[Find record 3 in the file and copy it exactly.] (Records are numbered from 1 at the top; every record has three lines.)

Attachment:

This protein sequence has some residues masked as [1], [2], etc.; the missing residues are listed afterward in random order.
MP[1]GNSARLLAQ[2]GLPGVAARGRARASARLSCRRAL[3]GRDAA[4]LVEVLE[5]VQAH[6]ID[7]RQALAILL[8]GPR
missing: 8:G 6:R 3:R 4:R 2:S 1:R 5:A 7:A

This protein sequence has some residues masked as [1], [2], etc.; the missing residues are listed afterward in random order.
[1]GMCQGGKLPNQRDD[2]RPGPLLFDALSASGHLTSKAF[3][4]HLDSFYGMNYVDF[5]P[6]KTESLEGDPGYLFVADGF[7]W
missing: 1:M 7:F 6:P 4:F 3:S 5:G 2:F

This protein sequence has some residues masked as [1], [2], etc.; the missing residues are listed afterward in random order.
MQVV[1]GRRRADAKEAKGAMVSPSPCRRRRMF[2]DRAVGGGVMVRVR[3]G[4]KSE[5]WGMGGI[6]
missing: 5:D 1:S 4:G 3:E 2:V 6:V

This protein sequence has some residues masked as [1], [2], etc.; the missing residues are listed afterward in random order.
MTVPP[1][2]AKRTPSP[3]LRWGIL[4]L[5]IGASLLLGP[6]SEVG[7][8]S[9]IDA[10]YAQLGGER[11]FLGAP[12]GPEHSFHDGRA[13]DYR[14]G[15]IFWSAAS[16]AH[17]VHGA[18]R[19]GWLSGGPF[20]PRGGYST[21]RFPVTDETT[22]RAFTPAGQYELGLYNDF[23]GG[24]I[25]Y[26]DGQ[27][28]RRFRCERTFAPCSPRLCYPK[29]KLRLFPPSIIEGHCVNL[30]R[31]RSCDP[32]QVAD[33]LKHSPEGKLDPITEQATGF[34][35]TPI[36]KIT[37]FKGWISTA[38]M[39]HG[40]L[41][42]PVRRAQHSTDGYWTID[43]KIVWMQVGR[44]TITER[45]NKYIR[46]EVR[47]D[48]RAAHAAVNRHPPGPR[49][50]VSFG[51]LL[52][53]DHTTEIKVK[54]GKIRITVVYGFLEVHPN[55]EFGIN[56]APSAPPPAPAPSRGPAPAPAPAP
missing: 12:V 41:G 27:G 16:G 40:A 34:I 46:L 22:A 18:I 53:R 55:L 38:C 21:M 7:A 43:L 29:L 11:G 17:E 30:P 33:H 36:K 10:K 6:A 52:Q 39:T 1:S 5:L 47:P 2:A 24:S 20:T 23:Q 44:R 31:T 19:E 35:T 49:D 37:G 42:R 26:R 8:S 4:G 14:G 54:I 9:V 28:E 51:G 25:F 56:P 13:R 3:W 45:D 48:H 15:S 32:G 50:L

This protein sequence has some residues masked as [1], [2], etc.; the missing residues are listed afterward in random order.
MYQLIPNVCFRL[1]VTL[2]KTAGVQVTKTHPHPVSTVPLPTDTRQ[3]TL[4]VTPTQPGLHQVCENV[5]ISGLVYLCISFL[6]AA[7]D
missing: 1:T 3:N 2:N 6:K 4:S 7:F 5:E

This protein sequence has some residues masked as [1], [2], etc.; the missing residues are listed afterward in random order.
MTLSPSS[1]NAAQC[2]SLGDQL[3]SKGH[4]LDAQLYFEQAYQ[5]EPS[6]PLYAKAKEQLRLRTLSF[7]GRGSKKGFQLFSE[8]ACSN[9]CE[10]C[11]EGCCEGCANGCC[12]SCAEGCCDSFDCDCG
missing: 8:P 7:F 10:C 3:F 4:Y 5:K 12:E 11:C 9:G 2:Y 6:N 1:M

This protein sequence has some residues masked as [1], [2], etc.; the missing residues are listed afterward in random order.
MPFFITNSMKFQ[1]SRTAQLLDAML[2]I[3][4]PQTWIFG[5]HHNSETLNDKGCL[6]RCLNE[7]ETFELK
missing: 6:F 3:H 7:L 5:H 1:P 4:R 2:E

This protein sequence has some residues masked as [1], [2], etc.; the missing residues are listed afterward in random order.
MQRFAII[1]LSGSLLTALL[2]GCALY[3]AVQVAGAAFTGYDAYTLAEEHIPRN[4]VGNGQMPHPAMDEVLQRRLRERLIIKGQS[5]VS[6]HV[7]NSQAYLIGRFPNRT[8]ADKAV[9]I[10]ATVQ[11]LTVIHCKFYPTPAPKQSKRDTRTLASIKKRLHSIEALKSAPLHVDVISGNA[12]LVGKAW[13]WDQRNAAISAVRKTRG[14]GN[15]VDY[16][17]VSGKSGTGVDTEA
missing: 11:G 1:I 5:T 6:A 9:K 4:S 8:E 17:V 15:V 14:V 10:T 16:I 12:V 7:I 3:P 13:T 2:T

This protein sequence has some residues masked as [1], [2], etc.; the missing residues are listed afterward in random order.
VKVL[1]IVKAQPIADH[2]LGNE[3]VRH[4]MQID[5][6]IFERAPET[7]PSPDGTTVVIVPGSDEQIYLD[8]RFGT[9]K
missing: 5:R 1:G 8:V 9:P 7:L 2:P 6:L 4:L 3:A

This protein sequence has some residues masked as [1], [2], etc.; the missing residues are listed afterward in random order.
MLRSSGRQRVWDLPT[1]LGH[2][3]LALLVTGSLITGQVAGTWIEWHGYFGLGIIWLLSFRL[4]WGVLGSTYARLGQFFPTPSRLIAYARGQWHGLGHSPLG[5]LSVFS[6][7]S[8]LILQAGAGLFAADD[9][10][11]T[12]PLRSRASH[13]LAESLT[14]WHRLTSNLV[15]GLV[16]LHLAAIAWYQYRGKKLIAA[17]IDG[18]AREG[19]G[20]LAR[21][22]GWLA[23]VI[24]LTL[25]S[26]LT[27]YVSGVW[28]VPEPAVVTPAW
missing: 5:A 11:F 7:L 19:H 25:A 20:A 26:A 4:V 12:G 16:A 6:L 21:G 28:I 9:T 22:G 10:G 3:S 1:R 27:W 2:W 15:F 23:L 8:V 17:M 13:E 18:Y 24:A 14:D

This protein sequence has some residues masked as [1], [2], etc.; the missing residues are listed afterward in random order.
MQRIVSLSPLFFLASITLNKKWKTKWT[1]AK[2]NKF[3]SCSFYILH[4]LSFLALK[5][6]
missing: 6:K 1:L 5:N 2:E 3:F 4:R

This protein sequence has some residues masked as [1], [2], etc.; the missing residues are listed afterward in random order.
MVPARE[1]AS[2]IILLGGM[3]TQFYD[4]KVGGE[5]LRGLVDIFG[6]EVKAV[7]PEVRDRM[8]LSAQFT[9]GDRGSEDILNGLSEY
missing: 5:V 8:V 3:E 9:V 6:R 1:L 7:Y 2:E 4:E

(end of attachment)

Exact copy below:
This protein sequence has some residues masked as [1], [2], etc.; the missing residues are listed afterward in random order.
MQVV[1]GRRRADAKEAKGAMVSPSPCRRRRMF[2]DRAVGGGVMVRVR[3]G[4]KSE[5]WGMGGI[6]
missing: 5:D 1:S 4:G 3:E 2:V 6:V